(1524 Walnut Street, Second Floor, Philadelphia, Pa. 19102; Tel: 215-732-3982; www.phillycigarbar.com) Sitting on top of the world- famous Holt’s is Mahogany on Walnut, one of the classi- est cigar-friendly bars in the city—or anywhere. Still immune from the city’s smoking laws because—in addition to a fully stocked bar (96 brands of whiskey strong) and “lite fare” kitchen—there’s a legislative loophole that allows bars to allow smoking if they generate 20% of their revenue from cigars. The smokes are supplied by Holt’s downstairs, even though patrons are invited to bring their own, and for the regulars, Mahogany offers humidor storage lockers. Mahogany’s wood panel interior is drenched in class and would be at home in an Ivy League library. Now in it’s 11th year, Mahogany was “built from scratch” by owner Tom Piazza. Situated in Philly’s exclusive Rittenhouse Row, near the city’s business hub, Mahagony draws in a lot of business clients during the day, but it becomes the perfect date destination on Friday and Saturday nights.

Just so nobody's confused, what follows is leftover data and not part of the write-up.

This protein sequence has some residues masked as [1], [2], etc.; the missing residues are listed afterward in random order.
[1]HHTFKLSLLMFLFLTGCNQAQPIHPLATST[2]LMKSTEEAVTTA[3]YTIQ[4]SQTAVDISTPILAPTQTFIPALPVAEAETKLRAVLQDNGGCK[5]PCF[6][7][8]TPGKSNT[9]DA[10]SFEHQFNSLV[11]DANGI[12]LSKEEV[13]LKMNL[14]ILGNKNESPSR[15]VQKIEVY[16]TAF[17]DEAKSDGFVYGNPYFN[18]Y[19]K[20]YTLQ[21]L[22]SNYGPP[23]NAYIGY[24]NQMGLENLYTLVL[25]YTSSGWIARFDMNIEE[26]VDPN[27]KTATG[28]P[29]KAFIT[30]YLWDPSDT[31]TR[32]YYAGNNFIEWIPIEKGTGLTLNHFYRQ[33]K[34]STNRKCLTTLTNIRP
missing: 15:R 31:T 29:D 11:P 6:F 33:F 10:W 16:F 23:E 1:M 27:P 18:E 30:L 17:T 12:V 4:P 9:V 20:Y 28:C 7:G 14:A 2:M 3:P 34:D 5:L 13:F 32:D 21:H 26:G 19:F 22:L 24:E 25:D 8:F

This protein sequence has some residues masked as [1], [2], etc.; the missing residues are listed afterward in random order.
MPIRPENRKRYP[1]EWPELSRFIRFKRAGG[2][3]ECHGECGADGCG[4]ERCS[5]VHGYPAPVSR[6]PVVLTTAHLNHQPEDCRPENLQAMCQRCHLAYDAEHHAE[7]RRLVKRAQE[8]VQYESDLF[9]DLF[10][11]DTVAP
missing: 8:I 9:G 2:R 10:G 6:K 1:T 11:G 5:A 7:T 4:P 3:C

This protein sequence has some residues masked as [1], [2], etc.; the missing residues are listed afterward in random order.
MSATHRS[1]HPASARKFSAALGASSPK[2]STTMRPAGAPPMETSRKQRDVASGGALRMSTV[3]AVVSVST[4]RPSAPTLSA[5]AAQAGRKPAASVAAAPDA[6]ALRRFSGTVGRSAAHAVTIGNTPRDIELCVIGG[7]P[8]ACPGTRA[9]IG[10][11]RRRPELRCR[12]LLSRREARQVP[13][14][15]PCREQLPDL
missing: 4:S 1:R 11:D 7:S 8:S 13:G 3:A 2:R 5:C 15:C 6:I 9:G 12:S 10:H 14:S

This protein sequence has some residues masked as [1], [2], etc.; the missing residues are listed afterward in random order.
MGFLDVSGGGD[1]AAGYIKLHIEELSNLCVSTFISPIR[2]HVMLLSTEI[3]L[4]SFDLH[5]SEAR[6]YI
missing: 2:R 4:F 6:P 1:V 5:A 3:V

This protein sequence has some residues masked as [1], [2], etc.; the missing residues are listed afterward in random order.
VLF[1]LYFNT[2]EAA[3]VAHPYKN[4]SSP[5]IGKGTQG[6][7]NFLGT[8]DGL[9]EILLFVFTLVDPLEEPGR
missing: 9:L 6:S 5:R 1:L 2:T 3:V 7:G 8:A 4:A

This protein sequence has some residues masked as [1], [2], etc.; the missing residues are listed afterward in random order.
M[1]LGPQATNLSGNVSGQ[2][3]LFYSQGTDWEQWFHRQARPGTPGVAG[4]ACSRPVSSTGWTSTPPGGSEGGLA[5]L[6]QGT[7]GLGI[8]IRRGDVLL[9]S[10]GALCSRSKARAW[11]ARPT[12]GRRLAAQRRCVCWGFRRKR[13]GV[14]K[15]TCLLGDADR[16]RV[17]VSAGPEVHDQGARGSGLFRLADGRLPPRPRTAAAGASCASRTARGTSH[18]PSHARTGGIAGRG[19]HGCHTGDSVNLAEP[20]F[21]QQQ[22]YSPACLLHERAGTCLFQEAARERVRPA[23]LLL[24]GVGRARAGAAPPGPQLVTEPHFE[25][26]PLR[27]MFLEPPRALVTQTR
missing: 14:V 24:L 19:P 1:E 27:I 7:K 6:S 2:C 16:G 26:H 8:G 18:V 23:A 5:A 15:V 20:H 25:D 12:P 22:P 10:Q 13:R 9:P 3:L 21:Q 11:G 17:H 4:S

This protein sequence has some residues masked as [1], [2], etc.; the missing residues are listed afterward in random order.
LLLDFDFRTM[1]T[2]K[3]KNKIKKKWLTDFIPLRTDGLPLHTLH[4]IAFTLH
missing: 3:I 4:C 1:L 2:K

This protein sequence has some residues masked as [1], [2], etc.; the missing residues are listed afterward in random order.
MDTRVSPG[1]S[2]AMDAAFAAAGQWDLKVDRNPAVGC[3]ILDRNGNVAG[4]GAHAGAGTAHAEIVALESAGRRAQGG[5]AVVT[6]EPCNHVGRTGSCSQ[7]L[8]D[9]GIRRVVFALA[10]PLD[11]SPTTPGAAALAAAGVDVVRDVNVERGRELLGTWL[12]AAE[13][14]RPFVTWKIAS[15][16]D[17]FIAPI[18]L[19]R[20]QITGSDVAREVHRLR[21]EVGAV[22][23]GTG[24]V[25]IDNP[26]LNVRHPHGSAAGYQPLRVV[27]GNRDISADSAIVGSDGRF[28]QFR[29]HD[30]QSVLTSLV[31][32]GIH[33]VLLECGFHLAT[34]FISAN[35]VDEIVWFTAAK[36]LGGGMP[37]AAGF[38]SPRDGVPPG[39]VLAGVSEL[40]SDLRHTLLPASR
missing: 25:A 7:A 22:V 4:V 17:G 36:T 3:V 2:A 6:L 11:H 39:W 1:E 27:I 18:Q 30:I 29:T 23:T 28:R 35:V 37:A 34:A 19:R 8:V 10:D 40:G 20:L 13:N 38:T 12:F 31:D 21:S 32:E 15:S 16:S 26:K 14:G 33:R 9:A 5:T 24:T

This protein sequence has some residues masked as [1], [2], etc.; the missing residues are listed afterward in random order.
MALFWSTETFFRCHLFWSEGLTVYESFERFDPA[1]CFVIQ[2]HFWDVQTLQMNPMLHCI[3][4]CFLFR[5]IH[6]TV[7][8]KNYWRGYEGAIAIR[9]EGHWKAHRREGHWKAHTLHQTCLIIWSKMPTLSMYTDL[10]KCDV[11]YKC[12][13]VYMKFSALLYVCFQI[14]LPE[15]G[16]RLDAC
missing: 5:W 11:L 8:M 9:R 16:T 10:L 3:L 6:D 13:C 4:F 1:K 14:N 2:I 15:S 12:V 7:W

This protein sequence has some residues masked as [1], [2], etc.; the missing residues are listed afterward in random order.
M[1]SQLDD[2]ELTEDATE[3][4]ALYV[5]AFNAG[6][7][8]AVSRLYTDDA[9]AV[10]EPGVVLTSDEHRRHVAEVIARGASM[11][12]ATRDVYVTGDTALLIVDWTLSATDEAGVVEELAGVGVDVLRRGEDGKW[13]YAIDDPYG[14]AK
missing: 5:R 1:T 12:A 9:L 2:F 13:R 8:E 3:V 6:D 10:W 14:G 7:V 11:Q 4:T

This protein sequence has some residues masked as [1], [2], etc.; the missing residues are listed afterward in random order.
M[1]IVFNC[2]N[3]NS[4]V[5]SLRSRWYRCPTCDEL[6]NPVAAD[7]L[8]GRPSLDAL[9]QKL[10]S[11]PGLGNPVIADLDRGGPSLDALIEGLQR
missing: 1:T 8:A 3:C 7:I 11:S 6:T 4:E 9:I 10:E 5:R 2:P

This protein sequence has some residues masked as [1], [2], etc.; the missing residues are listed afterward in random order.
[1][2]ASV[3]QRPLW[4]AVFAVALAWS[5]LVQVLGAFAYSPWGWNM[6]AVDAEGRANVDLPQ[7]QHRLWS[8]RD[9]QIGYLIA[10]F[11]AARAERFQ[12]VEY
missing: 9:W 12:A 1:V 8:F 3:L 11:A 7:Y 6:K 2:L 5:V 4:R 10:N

Black Cat
(1518 Sansom Street, Philadelphia, Pa. 19102; Tel: 215-563-9850; www.blackcatcigars.com) Perhaps just as famous for its web-order business, Black Cat has its retail location in Center City, Philadelphia. While it may be somewhat overshadowed by Holt’s a block away, owner Samuel Driban’s Black Cat has built a steady reputation by keeping things less formal and by being able to offer “heavy dis- counts” on products due to the bulk-buying ability of Black Cat’s catalogue business.

“We’re a ‘big small’ company,” comments Driban, who accounts for the retail outlet’s success due to customer service. “We have great customer service. We know when our customers are getting married, we know when their kids are graduating. There’s a great kinship of cigar smokers. It’s always interesting to see regular guys looking to buy one or two sticks conversing about cigars with phar- maceutical CEOs buying boxes.”